Lcs 550 Legislative/Community Organization Internship (3-6)
The internship connects NYS legislative committees and community based organizations with graduate students. Students acquire knowledge about the operation of state level government agencies that provide direct aid services to poorer communities. They also learn about the service, advocacy and educational programs of local non-profit community based service and advocacy organizations. Through hands on experience students acquire skills as they assist the host institution/organization achieve their important social and public goals. Open only to graduate students who have completed at least one year of graduate study and are in good academic standing. Bilingual and multicultural skills will prove particularly useful.
Lcs 551 (Wss 551) Gender and Class in Latin American Development (3)
The study of the historical interplay of cultural, ideological, and structural factors affecting women's lives during the course of Latin America's experience with modernization and industrialization during the nineteenth and twentieth centuries. Topics covered may include: household work, paid work, migration, growth of female headed households, women's political participation, and women's participation in social movements. Prerequisite(s): Any course in Latin American Studies and/or Women's Studies and/or History.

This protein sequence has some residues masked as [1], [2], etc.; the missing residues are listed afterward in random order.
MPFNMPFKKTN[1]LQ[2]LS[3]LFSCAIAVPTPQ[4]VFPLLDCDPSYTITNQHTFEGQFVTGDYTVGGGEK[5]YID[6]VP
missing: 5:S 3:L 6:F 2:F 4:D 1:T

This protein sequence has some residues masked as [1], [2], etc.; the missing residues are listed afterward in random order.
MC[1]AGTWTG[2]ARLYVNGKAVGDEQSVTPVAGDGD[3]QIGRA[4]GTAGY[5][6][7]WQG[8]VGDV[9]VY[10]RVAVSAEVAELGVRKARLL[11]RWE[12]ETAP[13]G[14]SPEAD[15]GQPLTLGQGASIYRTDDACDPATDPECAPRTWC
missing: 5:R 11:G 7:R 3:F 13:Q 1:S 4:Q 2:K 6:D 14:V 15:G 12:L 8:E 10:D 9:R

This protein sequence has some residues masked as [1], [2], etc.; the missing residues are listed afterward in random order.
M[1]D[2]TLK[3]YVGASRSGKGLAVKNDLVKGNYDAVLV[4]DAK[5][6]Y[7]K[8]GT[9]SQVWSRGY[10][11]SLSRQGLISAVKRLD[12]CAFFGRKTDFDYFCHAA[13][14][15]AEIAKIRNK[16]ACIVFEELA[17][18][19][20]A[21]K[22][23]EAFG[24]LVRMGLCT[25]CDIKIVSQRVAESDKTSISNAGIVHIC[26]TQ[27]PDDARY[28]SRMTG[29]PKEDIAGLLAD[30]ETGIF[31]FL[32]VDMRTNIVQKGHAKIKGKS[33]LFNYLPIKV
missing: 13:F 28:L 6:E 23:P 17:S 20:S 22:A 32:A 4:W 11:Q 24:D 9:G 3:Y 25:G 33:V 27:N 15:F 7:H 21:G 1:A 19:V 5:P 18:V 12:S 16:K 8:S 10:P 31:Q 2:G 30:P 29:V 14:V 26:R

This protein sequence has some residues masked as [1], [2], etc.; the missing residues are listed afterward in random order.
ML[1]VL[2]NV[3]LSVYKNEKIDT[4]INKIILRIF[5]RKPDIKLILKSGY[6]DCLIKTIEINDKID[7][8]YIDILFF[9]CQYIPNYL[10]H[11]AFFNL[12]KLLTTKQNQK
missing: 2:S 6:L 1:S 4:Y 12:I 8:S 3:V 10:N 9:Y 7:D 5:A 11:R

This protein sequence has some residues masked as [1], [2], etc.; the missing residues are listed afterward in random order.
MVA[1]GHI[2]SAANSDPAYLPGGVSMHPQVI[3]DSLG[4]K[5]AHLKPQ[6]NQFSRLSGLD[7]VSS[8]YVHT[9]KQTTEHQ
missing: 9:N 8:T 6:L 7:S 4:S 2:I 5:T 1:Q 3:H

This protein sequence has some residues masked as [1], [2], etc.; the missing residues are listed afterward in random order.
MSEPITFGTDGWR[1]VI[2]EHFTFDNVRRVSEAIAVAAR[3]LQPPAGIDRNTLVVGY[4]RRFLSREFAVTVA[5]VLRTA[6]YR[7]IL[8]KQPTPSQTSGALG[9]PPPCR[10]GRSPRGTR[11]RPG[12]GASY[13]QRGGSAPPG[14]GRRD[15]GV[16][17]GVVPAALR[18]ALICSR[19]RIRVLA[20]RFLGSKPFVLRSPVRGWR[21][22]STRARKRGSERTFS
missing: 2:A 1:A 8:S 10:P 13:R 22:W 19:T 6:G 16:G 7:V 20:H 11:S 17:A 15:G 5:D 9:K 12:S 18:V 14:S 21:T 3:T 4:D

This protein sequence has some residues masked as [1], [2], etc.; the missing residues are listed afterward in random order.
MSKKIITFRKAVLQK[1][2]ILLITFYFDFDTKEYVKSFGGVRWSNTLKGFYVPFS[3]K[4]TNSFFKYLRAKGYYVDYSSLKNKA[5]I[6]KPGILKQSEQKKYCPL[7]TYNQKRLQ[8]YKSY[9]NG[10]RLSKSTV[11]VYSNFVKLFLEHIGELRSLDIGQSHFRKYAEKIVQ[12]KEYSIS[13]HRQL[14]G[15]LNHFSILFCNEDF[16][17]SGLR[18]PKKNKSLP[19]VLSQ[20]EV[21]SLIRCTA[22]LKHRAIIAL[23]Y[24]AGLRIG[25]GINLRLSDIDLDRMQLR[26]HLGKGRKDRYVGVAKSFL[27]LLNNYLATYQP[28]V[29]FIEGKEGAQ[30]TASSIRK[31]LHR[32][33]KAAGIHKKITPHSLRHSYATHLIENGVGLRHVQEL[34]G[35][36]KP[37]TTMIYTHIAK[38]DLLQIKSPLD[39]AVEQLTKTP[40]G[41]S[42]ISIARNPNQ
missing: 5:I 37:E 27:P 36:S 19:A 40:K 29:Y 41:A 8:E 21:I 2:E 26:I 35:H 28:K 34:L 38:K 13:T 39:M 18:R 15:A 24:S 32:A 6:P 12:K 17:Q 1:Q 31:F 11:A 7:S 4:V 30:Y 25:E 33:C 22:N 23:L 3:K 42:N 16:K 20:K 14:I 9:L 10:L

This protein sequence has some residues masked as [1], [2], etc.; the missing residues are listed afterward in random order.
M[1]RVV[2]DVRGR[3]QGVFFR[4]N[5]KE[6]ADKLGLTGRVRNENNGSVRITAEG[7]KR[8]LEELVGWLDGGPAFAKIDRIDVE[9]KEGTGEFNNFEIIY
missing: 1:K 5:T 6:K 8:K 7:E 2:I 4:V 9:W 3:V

Lcs 555 Social Justice and Community Empowerment Internship (3)
In this course, students will learn about and engage in a public engagement internship related to social justice and community empowerment, broadly construed. The course will be primarily practice based, with students doing internship with local social justice/community empowerment organizations for a minimum of 10 hours a week. Students will meet on a weekly basis to discuss and critically reflect on their internship with others in the class. An important component of the internship will be field notes through which students engage in an ongoing dialogue-cum-reflection on the process. Beginning in Week 3 students will write short (3-4 double-spaced) reflection papers, summarizing their field notes, every other week, meaning that half the class will present each week (and the other half will present the following week). In addition to the internship, students will also be given readings asking them to think about public engagement in a number of different ways. The reading will be heaviest in the first 3 weeks of the semester, and will then be no more than 25-30 pages per class session. At the end of the semester, students will produce a final paper, in which they present a theoretically informed argument about their internship.
Lcs 556 Authoritarian and Comparative/Representative Regimes in Latin America (4)
A review of the ideological foundations, sources of support, and administrative styles of authoritarian and competitive/representative regimes. Power elites are examined to evaluate their programs and proposals, as well as the extent of the elites' effectiveness to implement them. Special attention will be paid to elite recruitment and to systemic response to societal demands.
Lcs 565 Latino/as and Inequality in America (3)
This course is about the political engagement of Latinas and Latinos and the political and economic forces that historically have impeded their full incorporation in U.S. society. Prerequisites: Open to seniors and graduate students.
Lcs 575 Caribbean Migration (3)